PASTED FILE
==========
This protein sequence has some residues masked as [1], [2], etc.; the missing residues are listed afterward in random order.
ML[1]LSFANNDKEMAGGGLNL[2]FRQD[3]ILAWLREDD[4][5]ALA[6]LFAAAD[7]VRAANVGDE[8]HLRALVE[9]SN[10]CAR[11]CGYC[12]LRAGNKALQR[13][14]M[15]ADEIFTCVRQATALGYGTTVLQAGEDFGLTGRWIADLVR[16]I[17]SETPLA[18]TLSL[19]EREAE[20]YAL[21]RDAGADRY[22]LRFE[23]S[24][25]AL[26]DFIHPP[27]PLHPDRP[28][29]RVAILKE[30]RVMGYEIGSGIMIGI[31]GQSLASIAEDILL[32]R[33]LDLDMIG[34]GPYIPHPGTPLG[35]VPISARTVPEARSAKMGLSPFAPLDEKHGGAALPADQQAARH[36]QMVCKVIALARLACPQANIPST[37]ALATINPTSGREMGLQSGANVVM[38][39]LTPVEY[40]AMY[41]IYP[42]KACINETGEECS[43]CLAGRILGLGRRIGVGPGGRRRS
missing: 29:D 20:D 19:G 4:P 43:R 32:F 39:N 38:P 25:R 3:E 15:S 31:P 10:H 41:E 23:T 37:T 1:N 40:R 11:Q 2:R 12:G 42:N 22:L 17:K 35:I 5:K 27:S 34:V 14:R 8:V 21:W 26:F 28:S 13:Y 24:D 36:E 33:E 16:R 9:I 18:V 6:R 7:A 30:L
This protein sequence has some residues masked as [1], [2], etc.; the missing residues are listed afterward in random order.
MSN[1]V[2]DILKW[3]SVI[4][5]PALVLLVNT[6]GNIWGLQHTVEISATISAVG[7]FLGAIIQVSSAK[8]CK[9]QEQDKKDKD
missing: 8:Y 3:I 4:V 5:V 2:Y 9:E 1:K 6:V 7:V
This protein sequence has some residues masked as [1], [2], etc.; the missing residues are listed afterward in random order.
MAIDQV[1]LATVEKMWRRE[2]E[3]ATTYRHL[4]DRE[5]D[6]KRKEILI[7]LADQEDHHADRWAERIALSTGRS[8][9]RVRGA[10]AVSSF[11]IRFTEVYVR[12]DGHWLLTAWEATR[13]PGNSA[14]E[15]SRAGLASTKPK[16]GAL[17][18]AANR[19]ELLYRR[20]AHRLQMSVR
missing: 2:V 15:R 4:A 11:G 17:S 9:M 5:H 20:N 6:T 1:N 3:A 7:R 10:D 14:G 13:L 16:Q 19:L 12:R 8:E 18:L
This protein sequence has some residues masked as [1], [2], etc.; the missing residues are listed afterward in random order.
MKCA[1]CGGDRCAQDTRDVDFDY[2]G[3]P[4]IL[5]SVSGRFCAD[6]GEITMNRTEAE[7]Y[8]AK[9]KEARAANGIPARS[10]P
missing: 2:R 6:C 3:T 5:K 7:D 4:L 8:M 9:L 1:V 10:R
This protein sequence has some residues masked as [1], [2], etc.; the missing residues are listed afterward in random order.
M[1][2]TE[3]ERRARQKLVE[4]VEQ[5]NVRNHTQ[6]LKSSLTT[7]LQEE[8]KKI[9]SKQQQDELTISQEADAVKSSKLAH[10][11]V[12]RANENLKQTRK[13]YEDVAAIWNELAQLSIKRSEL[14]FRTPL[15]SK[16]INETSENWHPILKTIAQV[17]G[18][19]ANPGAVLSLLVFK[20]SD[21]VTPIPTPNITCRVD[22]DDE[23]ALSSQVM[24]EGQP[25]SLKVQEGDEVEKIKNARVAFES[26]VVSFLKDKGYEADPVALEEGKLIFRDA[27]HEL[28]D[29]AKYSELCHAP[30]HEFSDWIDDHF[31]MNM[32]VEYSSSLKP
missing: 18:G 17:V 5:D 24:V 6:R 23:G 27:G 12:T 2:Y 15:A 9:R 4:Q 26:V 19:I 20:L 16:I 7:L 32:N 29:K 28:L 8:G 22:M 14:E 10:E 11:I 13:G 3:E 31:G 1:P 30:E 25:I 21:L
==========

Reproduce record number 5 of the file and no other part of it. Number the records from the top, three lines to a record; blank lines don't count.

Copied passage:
This protein sequence has some residues masked as [1], [2], etc.; the missing residues are listed afterward in random order.
M[1][2]TE[3]ERRARQKLVE[4]VEQ[5]NVRNHTQ[6]LKSSLTT[7]LQEE[8]KKI[9]SKQQQDELTISQEADAVKSSKLAH[10][11]V[12]RANENLKQTRK[13]YEDVAAIWNELAQLSIKRSEL[14]FRTPL[15]SK[16]INETSENWHPILKTIAQV[17]G[18][19]ANPGAVLSLLVFK[20]SD[21]VTPIPTPNITCRVD[22]DDE[23]ALSSQVM[24]EGQP[25]SLKVQEGDEVEKIKNARVAFES[26]VVSFLKDKGYEADPVALEEGKLIFRDA[27]HEL[28]D[29]AKYSELCHAP[30]HEFSDWIDDHF[31]MNM[32]VEYSSSLKP
missing: 18:G 17:V 5:D 24:V 6:R 23:G 27:G 12:T 2:Y 15:A 9:R 4:Q 26:V 19:I 20:L 16:I 7:L 32:N 29:K 28:L 8:G 22:M 14:E 10:E 11:I 13:G 3:E 31:G 1:P 30:E 25:I 21:L